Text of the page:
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Sri Lanka’s C.V. Wigneswaran on the Easter Bombings and More

C.V. Wigneswaran is the Secretary-General of the newly created Tamizh Makkal Kootani (Tamil People’s Alliance), a political party. He was the Chief Minister of the Northern Province from 2013 to 2018. Before that, Wigneswaran was a Judge on Sri Lanka’s Supreme Court.

Our conversation, conducted by email and edited slightly, is below:

What are your thoughts on the Easter attacks?

I was in Batticaloa at the time. I went and saw the injured. Pathetic and shocking. I would say the incident brings many matters to the forefront. Rethinking is essential on the part of all.

When there is discrimination among communities and religions in this country, naturally foreign forces and international opportunists would want to make use of our contradictions to their benefit. To avoid it, it is very necessary that our constitution and our laws are changed to give equal status to all communities and religions. They must all be entitled to protection equally by the government.

Hitherto under a false and concocted idea that the majority of the armed forces must be kept in the North for the safety of the island, successive governments kept most of the forces in the North and East from 2009. In fact, the real reason was to keep the Tamils under bondage and subjugation. It is high time the government now realizes whom to trust and whom not to and quickly redistribute the armed forces to ensure the safety of all persons on this island. I had long ago told President Maithripala Sirisena they must divide the armed forces into nine and have them equally distributed throughout the island in each of the provinces.

India too should learn a lesson. India must realize those foreign forces not well disposed towards India could make Sri Lanka a launching pad for their anti-Indian activities. India must realize India’s safety lies in keeping Sri Lanka trouble-free and peaceful. Therefore, it must ensure a Sri Lanka which is secular and federal in structure with the North and East merged. Of course, I have already suggested giving self-government to all provinces with maximum power devolution allowing any two or more provinces to merge.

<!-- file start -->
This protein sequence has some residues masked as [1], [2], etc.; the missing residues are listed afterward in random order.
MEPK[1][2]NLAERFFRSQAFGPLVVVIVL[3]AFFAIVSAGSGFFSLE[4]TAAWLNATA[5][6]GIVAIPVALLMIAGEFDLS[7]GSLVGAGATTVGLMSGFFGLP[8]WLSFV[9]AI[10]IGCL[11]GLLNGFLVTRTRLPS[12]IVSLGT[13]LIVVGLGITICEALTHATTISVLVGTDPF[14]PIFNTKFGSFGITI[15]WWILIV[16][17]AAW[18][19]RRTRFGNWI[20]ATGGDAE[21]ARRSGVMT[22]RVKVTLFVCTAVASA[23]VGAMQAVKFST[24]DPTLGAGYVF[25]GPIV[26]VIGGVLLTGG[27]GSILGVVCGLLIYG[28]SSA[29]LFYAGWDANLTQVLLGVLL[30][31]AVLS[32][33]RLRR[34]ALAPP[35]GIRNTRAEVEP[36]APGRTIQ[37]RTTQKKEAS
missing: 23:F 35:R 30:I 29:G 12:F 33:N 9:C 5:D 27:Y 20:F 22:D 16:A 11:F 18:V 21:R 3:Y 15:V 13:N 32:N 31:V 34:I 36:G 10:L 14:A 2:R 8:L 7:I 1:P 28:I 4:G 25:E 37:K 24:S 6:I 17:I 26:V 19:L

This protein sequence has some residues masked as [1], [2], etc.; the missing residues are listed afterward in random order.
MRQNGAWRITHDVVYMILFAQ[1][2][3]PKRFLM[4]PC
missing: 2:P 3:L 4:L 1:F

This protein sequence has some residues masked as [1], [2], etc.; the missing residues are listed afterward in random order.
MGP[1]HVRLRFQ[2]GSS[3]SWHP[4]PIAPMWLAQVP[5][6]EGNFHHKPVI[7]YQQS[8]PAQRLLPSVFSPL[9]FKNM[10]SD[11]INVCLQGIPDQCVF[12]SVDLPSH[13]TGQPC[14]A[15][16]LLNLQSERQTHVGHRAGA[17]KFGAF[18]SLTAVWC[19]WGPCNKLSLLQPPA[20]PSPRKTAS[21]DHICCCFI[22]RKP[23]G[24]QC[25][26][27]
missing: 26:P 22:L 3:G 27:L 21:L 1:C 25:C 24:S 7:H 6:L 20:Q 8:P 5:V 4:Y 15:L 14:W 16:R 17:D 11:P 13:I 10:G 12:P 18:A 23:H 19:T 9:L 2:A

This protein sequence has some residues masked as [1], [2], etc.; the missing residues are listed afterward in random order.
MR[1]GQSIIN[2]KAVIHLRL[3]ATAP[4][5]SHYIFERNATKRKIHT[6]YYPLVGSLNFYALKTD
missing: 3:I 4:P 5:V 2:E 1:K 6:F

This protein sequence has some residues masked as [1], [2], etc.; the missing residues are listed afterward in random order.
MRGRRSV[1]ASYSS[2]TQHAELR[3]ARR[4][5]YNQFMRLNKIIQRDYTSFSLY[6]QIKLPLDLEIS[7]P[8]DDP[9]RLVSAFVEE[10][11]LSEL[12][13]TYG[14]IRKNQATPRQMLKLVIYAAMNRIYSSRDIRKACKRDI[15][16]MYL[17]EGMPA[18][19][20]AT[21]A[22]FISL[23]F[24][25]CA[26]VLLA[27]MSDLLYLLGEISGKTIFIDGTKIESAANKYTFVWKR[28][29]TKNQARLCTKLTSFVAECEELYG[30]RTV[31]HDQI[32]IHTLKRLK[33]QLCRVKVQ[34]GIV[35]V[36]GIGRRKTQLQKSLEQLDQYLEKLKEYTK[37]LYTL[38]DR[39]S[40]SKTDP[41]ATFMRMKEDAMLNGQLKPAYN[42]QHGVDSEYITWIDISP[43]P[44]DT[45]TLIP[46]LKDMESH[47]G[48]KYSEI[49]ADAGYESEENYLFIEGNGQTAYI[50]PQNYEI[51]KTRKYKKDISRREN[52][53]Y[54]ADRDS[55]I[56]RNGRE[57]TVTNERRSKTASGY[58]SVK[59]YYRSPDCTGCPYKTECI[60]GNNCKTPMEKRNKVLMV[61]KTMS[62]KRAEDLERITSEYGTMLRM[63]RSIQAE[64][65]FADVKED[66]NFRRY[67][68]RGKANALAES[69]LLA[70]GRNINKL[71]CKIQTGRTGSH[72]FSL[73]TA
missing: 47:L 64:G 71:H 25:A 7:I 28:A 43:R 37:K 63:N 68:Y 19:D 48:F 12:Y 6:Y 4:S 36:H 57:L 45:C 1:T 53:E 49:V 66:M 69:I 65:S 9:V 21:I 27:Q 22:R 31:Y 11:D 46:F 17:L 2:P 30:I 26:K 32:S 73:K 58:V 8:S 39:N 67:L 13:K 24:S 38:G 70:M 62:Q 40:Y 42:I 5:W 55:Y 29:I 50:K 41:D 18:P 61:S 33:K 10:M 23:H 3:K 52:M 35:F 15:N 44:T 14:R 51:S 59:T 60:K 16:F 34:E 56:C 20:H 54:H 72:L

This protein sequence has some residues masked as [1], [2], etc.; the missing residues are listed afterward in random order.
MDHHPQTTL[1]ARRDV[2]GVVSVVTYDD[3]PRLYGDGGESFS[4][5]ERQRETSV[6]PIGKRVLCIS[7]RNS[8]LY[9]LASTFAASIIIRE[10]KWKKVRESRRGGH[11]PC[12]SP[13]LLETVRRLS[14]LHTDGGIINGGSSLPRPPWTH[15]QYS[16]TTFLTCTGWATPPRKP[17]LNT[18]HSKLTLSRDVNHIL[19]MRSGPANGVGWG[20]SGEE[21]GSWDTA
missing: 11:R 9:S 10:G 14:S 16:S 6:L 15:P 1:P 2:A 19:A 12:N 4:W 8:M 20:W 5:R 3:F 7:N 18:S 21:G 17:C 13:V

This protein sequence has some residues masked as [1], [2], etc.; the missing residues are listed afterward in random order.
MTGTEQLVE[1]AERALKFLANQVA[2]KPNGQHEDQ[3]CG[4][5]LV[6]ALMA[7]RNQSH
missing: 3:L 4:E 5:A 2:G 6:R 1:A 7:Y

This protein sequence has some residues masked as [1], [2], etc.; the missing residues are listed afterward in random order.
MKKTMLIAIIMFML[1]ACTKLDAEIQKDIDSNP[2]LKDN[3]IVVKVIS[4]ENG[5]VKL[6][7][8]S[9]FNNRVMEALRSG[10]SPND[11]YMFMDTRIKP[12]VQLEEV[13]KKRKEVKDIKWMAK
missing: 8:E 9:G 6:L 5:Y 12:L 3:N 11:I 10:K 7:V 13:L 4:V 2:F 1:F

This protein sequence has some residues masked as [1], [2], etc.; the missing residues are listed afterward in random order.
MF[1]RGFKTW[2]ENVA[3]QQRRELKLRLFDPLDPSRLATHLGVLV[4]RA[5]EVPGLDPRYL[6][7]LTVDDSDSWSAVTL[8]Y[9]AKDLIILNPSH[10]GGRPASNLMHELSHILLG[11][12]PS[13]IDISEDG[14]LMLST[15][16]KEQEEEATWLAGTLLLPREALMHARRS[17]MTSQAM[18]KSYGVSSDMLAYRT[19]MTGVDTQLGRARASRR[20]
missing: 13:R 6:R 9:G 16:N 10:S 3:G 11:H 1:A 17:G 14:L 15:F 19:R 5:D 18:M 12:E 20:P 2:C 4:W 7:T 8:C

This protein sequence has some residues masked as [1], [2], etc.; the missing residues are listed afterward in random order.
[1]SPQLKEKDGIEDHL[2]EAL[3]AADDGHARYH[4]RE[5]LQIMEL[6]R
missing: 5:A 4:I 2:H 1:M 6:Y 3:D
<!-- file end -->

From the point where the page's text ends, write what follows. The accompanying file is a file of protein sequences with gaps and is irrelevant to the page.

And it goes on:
The government must now realize what it was when war crimes and crimes against humanity were committed on the Tamil people. It is necessary that the culprits then and now are brought to book at the earliest and dealt with. My sincere thanks go to all those who are attending on the injured under heavy odds.

During the 40th session of the United Nations Human Rights Council, another co-sponsored resolution on Sri Lanka was passed. How significant is this development?

Having already granted nearly four years by Resolutions 30/1 and 34/1, the granting of a further two years’ time through Resolution 40/1 by the UN Human Rights Council on March 21 has saddened the Tamils the world over.

This new resolution would facilitate the war criminals and those who indulged in offenses against humanity to escape from liability. The resolution will also pave the way for the continuance of human rights violations in Sri Lanka.

Over three years have passed since the passing of Resolution 30/1. Not only has the Sri Lankan government not endeavored to implement its commitments as per the resolution, but has gone further to reject its obligation to implement while at the same time co-sponsoring Resolution 40/1, which obligated the appointment of a hybrid court as per Resolution 30/1. The Sri Lankan government recently officially rejected at the UN Human Rights Council the appointment of a hybrid court. This shows the duplicity of the Sri Lankan government.

Their credibility is no doubt at stake. If the Sri Lankan government could go back on their written promises to the UN so quickly, the international community should gauge the number of times it would have transgressed agreements in relation to the ethnic problem in the past so many decades and to what extent it would have practiced deception on the Tamils frustrating their legitimate expectations.

When genocide was committed in Sri Lanka the UN and the international community failed to stop it. After the war, the UN and the international community had an obligation to ensure accountability and justice. But the UN and the international community have allowed Sri Lanka to take lightly its obligations towards ensuring accountability and justice in Sri Lanka. This would no doubt enable the Sri Lankan government to continue with its human rights violations in the future too. This would be a bad example to the rest of the world in general. If the war crimes at the end of the war in Sri Lanka were investigated properly in accordance with international law, its norms, and principles and the perpetrators punished, the international community would have stopped war crimes being committed elsewhere in the world.

Three years ago, it was stressed in Resolution 30/1 that the military must leave the lands of civilians. But until today the military does continue to occupy civilian lands. In fact, some military official is credited to have said that even if the government asks them to leave they would not! Maybe they expect an ex-military man to take over the reins of government soon!

The Prevention of Terrorism Act (PTA) has not been withdrawn yet, as promised. The government wants to replace the draconian PTA with a more stringent and repressive act called the Counter Terrorism Act (CTA), ten years after the war.

There are Sinhala settlements being established in Mullaitivu, Vavuniya and Trincomalee Districts even at this very moment contrary to international norms which expects local people to be given priority in settlements.